Psychology: Inferences of competence from faces predict election outcomes

Alexander Todorov, Anesu N. Mandisodza, Amir Goren, Crystal C. Hall

Research output: Contribution to journalArticle

759 Scopus citations

Abstract

We show that inferences of competence based solely on facial appearance predicted the outcomes of U.S. congressional elections better than chance (e.g., 68.8% of the Senate races in 2004) and also were linearly related to the margin of victory. These inferences were specific to competence and occurred within a 1-second exposure to the faces of the candidates. The findings suggest that rapid, unreflective trait inferences can contribute to voting choices, which are widely assumed to be based primarily on rational and deliberative considerations.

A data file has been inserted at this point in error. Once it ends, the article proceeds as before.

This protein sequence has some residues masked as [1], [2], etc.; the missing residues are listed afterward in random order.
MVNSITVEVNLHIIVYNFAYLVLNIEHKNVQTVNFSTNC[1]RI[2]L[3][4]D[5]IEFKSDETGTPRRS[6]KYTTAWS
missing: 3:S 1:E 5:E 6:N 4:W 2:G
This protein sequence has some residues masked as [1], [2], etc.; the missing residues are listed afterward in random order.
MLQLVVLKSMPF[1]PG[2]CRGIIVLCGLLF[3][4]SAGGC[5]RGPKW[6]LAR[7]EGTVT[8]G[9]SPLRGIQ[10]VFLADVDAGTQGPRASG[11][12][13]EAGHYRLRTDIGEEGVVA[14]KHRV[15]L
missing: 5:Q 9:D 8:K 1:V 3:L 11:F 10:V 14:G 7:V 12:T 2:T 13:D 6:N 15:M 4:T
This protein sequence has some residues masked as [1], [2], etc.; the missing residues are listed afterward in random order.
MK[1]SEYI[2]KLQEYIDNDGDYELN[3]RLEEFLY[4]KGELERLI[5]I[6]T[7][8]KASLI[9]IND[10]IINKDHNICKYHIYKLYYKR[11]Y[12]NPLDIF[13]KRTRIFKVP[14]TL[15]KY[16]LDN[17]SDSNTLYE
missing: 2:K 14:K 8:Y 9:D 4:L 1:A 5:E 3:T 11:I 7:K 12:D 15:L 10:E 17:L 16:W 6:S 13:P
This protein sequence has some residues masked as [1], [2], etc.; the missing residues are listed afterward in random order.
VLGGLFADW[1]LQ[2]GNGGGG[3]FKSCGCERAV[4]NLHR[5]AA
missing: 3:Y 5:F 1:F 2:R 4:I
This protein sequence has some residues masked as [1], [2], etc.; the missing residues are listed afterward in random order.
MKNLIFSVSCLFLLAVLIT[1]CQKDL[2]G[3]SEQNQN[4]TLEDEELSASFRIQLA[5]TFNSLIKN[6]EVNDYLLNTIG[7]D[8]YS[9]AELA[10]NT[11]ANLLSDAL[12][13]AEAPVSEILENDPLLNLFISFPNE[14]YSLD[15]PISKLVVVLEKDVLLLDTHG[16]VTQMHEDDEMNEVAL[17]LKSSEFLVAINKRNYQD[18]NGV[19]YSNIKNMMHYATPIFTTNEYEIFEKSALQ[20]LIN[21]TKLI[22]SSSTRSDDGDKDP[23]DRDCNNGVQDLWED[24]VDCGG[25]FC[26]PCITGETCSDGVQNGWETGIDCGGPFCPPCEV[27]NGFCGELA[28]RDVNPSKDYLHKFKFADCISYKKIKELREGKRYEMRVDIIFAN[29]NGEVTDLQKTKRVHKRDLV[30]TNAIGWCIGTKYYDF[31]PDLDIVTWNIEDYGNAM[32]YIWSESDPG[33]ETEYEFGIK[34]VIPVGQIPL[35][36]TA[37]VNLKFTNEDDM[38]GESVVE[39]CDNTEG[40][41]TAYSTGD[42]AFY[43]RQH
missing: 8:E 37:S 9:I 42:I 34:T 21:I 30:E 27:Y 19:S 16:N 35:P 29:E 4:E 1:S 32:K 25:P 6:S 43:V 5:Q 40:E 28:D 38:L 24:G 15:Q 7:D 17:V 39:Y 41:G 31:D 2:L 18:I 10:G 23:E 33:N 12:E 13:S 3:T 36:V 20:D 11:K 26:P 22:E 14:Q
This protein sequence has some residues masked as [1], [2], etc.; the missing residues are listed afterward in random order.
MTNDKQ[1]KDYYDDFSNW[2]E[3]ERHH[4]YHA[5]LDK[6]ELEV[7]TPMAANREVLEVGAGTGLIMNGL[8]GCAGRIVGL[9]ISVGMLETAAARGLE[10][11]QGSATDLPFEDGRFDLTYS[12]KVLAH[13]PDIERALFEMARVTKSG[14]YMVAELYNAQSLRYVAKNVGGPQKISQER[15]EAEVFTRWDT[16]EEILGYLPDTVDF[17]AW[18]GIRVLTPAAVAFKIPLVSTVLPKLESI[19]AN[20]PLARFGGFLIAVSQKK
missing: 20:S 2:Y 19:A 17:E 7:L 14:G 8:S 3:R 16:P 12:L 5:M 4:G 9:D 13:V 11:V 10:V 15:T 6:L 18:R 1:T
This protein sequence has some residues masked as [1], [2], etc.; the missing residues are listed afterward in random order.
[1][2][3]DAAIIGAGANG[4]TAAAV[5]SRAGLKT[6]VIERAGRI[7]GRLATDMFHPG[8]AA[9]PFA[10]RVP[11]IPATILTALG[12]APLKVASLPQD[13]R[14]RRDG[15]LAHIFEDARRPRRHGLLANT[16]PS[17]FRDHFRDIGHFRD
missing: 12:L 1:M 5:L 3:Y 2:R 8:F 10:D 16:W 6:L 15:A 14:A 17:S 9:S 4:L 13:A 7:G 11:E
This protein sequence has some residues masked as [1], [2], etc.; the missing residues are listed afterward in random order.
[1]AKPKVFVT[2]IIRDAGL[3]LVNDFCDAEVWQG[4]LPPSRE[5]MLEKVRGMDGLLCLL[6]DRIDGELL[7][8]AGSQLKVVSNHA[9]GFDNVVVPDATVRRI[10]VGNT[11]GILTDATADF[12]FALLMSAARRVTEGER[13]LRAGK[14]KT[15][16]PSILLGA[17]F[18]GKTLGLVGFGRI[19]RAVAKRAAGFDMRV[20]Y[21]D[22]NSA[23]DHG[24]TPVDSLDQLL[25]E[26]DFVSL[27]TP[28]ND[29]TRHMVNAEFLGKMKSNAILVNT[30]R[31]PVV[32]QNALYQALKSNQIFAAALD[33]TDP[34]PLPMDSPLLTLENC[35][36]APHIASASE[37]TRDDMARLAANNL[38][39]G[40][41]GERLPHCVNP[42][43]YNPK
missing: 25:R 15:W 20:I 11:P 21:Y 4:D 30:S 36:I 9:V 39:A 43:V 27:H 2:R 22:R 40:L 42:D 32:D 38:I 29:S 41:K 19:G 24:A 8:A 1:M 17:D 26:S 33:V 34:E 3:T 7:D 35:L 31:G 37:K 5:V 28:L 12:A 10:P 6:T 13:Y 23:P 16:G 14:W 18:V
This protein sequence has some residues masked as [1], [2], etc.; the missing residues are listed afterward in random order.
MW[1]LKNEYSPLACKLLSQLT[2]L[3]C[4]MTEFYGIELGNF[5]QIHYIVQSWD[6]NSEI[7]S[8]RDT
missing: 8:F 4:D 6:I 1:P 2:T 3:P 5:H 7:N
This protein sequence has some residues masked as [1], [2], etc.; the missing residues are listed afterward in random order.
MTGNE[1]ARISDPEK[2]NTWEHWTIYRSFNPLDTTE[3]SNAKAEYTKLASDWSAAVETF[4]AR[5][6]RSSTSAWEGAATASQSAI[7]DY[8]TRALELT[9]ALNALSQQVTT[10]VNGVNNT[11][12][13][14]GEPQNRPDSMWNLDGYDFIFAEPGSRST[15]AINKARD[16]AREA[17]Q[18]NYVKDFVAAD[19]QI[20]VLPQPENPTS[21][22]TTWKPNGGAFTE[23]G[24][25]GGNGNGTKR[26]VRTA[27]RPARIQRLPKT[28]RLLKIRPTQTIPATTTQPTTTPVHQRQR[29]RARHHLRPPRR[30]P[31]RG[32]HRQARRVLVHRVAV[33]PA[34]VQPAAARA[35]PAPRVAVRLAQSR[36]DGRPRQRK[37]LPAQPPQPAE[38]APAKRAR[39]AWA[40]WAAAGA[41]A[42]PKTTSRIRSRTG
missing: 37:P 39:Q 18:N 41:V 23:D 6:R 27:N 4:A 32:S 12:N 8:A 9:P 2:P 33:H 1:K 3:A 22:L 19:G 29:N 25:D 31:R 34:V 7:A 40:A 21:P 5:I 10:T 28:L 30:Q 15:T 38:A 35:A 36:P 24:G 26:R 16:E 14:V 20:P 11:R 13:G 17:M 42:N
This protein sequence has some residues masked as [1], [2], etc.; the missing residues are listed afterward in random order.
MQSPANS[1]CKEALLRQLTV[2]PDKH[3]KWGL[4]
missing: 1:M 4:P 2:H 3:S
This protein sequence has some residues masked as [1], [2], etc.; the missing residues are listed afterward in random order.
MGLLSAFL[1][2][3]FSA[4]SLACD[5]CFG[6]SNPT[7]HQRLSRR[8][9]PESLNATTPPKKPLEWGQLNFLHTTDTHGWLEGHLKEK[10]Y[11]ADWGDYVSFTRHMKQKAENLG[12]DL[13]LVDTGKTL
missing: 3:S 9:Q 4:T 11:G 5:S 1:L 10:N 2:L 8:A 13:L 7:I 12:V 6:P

Original languageEnglish (US)
Pages (from-to)1623-1626
Number of pages4
JournalScience
Volume308
Issue number5728
DOIs
StatePublished - Jun 10 2005

All Science Journal Classification (ASJC) codes

  • General

Fingerprint Dive into the research topics of 'Psychology: Inferences of competence from faces predict election outcomes'. Together they form a unique fingerprint.

  • Cite this

    Todorov, A., Mandisodza, A. N., Goren, A., & Hall, C. C. (2005). Psychology: Inferences of competence from faces predict election outcomes. Science, 308(5728), 1623-1626. https://doi.org/10.1126/science.1110589